Some people speak of “controlled helplessness” to give the illusion of control in order to heighten emotional involvement. The only good example of this that I can think of off-hand is in Metal Gear Solid 4 where you control the mighty but aging Solid Snake as he crawls through a corridor filled with microwave radiation that saps his already waning strength as he struggles towards his destination. The kicker is that none of this is automatic; the player must hold down on the PS3’s thumbstick to slowly drag Snake through the hallways of death, making him experience every agonizing second. And if you’re still as bored with this as you were with the never-ending ladder climb in Metal Gear Solid 3 , there’s a split-screen that shows a conversation in a different part of the world (A cinematic trope that the Metal Gear Solid games use quite well). For all of the game’s pointlessly drawn-out pretention, this is one moment that was as expertly crafted as Kojima intended it to be.
The title of this article is “On Control” but I haven’t yet mentioned the other type of control; namely, how responsive your in-game avatar acts in tandem with your button inputs (Or to your awkward flailing if you’re using waggle controls with the Wii or one of its imitators). Like, the Mega Man games for the NES and SNES are enjoyable due primarily to their fantastic controls; Mega Man never moves in a fashion that you don’t want him to. As opposed to, say, Sonic running blindly into spikes simply because there was an innocent-looking spring launching you into them and you couldn’t see it in time or Mario slipping on a brick path into a pit like it was made of frictionless ice. I realize that sometimes a character’s limitations may be intentional in order to force the player to handle themselves more carefully, but this should never be done at the expense of player control over his situation.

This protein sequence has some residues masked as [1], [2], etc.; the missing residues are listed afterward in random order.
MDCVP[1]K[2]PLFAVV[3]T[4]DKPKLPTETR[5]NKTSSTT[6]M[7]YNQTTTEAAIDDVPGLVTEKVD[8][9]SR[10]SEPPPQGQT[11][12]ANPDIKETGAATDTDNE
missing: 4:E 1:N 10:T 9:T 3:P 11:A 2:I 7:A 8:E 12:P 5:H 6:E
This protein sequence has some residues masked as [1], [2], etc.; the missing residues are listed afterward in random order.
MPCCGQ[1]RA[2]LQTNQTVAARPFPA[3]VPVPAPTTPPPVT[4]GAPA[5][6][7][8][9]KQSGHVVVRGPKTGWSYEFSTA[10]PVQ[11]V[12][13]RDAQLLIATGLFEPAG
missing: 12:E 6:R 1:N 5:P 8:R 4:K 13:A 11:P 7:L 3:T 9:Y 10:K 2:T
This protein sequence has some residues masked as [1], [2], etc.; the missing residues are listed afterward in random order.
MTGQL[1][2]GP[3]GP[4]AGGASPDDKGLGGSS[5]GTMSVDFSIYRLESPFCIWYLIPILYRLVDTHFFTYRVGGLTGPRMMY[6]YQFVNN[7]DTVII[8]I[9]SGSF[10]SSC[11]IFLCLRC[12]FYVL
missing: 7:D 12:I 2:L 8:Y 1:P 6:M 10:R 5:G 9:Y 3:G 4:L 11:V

The marine in Doom was fairly weak and fragile but he could run circles around his enemies and fill them with bullets from a variety of weapons. The game’s levels were gigantic but your character was fast enough to navigate them with blinding speed if you had the skill. Compare this to the modern first/third person shooter protagonist, who can only hold two weapons and moves about as quickly as Obama can recover the economy.
And it’s not always just the player character that you control. People say of (For example) the 3D Ninja Gaiden games that they’re tough but fair, that all in-game deaths are always the result of the lack of your own skill. This is true if you don’t count their hilariously bad cameras. Yes, bad moveable cameras equals bad control; I shouldn’t forced to gaze upon Ryu Hayabusa’s thick manly biceps when I’m more interested in the slobbering monster just out of view that’s about to bite into him. Again, aesthetics should be sacrificed for gameplay. Let me rotate the camera through buildings, who cares if the polygons clip through each other and look like a Playstation 1 game? God Hand handled this properly. Every game on the planet should be as practical.